In 1921 my father was nineteen years old and in the third year of the engineering program at the Institute of Technology in Baku. Baku was then still part of “White” Russia. (Mr. Mirsky confirmed this with a nod.) In many of his classes, there was a slightly older, very serious student with round spectacles who never chatted with anyone and was not part of any social group my father knew of. But because they were enrolled in so many of the same lectures, they began to greet each other when they met in the halls, and once in a while they lent each other their notes when one or the other had to be absent from class. Then the Red Army completed its long southward march from Moscow and reached Baku. The solitary bespectacled student disappeared from school.

One day, two policemen rapped at the door of the apartment where my father’s family lived. He was to come at once to the Central Police Station. What had he done wrong? He told his frightened parents not to expect him back. However, after he was dragged to the station and roughly pushed into an office set off from the main room, who did he see behind the large desk in front of the windows? His missing classmate!

“Have a seat,” said the bespectacled fellow, in a not unpleasant voice. “Would you like a cigarette? A coffee?”

Such courtesy! And what’s more, an apology of sorts: The police should not have manhandled him. They were new recruits. Not yet trained. A weary sigh from Mr. Spectacles. What could he do with such peasants? “Please, have a seat,” he urged again. (My father was still standing.) “It is not, of course, a criminal matter.”

Two small cups of bitter black coffee appeared. Bottoms up together! And with the coffee, a modest confession. All the time the two of them had been attending lectures at the Institute together, Mr. Spectacles had secretly been head of the local Bolshevik party cell. With the arrival of the Red Army, there was no longer need for secrets. As my father could see, he was the new Chief of Police.

(How old could he be, my father wondered. Twenty-two? Twenty-three?)

But then, enough with pleasantries! Time for business. Bringing his empty cup down on the desk with a loud clap, the young Chief of Police briskly explained that he had ordered my father brought to him because he was the only student from the Institute he knew by name. Since he was now very busy with his new responsibilities, he had no more time to go to class and would therefore appreciate it if my father could fill him in on a regular basis with what was going on there so he could sit for the exams at the end of the academic year.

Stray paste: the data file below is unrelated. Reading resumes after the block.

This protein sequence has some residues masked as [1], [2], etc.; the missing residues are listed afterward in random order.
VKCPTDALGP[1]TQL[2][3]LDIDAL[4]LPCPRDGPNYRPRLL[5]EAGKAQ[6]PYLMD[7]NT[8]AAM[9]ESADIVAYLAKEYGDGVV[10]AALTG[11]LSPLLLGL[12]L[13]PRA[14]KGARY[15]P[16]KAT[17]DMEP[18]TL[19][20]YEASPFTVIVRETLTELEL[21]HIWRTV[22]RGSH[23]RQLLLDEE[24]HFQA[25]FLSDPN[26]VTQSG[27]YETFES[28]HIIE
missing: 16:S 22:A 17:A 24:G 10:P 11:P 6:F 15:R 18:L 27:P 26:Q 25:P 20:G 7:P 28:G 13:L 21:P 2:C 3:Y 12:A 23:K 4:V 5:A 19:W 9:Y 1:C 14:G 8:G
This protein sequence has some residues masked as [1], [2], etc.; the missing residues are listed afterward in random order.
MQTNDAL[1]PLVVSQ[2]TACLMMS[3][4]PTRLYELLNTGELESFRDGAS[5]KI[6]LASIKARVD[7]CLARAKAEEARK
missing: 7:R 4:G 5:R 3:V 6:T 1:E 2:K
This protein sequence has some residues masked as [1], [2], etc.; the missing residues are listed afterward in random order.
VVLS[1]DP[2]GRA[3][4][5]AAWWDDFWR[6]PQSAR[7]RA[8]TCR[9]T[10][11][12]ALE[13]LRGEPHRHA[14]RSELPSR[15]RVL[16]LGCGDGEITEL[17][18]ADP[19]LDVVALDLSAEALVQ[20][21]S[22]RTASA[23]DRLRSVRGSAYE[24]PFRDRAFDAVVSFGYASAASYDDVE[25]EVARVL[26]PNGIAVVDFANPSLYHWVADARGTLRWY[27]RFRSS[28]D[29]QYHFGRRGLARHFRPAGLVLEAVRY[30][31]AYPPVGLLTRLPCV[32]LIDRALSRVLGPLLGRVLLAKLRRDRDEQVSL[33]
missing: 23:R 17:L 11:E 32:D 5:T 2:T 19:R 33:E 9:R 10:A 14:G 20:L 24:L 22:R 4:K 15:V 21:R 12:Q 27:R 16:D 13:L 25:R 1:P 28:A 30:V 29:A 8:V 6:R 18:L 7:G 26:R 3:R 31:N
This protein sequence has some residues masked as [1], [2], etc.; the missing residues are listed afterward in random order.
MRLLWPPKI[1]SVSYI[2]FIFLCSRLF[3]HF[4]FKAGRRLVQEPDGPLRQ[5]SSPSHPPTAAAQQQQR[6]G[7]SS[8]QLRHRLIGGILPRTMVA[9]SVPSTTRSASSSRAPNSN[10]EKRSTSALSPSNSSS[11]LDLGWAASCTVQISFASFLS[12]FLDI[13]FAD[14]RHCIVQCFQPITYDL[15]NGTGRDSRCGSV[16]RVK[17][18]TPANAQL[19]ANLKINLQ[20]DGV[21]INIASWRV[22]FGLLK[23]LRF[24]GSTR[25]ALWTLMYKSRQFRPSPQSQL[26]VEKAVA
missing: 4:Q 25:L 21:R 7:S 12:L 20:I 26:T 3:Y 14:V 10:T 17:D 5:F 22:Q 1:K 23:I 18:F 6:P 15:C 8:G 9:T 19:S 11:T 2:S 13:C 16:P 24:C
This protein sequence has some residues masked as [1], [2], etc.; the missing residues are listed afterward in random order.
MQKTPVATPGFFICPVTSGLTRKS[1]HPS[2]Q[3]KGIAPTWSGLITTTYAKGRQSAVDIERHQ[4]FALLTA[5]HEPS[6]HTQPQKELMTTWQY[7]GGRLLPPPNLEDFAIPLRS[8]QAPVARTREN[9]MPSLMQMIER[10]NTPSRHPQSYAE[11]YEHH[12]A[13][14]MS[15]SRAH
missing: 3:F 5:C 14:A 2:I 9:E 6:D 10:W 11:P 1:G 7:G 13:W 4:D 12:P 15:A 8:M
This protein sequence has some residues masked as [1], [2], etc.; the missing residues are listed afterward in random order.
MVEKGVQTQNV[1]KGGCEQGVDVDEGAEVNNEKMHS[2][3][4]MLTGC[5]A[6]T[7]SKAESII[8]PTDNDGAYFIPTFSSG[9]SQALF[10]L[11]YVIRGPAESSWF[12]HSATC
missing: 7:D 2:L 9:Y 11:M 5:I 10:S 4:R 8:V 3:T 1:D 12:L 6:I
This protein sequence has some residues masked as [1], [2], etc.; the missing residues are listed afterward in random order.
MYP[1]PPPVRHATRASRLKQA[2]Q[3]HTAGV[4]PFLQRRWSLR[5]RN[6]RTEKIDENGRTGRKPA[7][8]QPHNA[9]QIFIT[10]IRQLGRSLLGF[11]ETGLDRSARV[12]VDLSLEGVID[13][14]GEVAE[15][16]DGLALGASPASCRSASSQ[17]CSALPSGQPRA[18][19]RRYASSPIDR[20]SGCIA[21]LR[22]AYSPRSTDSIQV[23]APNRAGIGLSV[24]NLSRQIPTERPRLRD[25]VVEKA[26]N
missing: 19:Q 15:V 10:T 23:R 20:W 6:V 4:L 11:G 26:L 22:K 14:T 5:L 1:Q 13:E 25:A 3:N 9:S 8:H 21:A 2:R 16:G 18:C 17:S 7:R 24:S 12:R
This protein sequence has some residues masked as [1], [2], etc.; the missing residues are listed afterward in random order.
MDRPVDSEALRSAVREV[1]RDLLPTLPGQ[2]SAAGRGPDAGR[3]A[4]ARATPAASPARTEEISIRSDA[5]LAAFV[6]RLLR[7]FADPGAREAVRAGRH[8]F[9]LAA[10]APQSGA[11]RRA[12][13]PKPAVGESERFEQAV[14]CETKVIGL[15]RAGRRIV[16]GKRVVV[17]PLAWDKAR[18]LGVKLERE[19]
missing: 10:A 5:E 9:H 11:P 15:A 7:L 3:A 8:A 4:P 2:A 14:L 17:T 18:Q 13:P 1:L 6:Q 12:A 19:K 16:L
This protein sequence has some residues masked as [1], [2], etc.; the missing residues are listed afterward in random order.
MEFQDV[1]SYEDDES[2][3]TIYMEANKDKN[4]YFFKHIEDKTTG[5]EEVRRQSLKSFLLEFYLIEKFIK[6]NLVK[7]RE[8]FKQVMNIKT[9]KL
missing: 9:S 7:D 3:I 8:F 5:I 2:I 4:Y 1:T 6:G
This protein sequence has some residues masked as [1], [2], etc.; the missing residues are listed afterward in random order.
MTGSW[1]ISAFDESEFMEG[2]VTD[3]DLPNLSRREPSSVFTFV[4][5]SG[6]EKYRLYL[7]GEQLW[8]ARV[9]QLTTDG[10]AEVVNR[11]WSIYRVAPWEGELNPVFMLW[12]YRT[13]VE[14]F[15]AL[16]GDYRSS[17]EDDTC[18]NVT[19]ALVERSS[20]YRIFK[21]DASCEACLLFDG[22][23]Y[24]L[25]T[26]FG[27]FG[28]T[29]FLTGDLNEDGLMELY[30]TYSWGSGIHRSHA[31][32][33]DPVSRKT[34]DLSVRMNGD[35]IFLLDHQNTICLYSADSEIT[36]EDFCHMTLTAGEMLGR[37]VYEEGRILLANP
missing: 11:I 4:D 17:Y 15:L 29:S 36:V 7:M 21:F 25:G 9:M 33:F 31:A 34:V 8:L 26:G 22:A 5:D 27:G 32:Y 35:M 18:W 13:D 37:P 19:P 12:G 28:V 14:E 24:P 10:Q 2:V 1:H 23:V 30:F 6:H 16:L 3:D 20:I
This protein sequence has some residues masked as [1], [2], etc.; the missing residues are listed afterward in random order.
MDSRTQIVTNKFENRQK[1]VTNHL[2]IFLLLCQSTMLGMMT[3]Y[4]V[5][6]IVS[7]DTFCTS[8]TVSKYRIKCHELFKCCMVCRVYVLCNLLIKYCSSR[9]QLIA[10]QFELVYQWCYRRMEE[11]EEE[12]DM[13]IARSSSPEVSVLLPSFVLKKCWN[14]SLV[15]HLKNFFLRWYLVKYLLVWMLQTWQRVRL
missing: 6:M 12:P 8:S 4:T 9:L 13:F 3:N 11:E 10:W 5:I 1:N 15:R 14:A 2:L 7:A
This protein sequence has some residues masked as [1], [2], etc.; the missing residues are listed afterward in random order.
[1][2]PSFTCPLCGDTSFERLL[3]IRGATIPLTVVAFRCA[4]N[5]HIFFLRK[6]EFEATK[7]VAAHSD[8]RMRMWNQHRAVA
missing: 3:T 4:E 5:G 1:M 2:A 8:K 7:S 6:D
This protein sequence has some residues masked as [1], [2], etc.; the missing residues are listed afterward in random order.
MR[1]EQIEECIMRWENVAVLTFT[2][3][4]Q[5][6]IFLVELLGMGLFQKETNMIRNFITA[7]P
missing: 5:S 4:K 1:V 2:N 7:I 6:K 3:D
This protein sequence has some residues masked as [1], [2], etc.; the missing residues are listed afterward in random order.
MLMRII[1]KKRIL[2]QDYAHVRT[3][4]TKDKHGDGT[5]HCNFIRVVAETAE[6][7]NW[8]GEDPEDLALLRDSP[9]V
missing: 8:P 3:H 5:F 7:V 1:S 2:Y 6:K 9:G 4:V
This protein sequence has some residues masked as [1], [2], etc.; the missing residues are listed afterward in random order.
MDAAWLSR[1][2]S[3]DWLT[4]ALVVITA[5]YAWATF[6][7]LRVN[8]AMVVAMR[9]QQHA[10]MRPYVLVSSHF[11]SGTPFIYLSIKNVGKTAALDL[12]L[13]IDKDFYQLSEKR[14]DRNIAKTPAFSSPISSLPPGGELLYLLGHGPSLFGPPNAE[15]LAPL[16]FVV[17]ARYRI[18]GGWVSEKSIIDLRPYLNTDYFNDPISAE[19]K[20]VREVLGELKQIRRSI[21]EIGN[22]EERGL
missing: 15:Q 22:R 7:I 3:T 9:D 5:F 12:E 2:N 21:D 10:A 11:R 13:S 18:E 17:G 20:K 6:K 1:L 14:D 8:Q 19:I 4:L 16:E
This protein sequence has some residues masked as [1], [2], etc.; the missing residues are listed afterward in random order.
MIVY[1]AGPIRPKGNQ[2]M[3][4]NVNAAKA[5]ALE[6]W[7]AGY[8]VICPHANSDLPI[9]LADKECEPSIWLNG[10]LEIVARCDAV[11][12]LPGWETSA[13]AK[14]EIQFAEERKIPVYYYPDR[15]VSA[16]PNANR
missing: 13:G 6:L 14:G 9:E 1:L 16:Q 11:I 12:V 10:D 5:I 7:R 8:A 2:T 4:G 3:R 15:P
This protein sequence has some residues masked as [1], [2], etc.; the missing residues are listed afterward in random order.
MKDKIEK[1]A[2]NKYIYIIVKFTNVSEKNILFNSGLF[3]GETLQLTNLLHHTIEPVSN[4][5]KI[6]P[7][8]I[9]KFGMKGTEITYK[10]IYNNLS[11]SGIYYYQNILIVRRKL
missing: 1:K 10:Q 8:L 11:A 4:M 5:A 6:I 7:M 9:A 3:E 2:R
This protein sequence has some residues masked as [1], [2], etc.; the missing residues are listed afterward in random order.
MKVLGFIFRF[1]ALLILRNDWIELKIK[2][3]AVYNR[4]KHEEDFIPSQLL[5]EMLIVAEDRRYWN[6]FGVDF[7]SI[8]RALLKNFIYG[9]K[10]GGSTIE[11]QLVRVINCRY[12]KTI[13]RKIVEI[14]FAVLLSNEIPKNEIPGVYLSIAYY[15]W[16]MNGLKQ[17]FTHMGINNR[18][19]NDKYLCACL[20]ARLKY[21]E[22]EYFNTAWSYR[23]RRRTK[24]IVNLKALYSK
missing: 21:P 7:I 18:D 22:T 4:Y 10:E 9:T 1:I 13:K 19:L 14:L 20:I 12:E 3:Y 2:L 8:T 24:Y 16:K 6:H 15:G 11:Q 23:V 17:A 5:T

“’Appreciate it!’” said my father to Mr. Mirsky. “As if I had a choice!”

And so for the rest of the academic year, my nineteen-year-old father came daily to the Central Police Station after school, trying not to see what was taking place in the main room as he passed through it. He sat nervously on the extra chair in the inner office, where he read aloud his notes of that day’s lectures while his former classmate nodded thoughtfully behind the big desk and, as my father put it, signed orders for execution by firing squad. The small cup of bitter coffee he was offered each time didn’t help.

After a while, he couldn’t stand it any more. It wasn’t just the mandatory sessions in the police station. Life under this new regime was becoming hopeless. He didn’t want to live in fear that the next time the police rapped on the door it would be a “criminal matter.” He didn’t want his family to have to share their apartment, their kitchen, their bathroom with three other families they didn’t know. He didn’t want meals to consist primarily of sandy bread and moldy potatoes, brought back from the countryside by his two sisters on their bicycles. Once he managed to scrape together enough money to buy his mother a pound of butter on the black market for her birthday. He saw the butter, paid for the butter. But what got wrapped up for him to take home was a pound block of ice that melted on the kitchen table as his mother unwrapped it. He had to leave.

Mr. Mirsky shook his head. “1921? Too late. You needed papers for that. No more getting on the train and taking off for Paris or London.”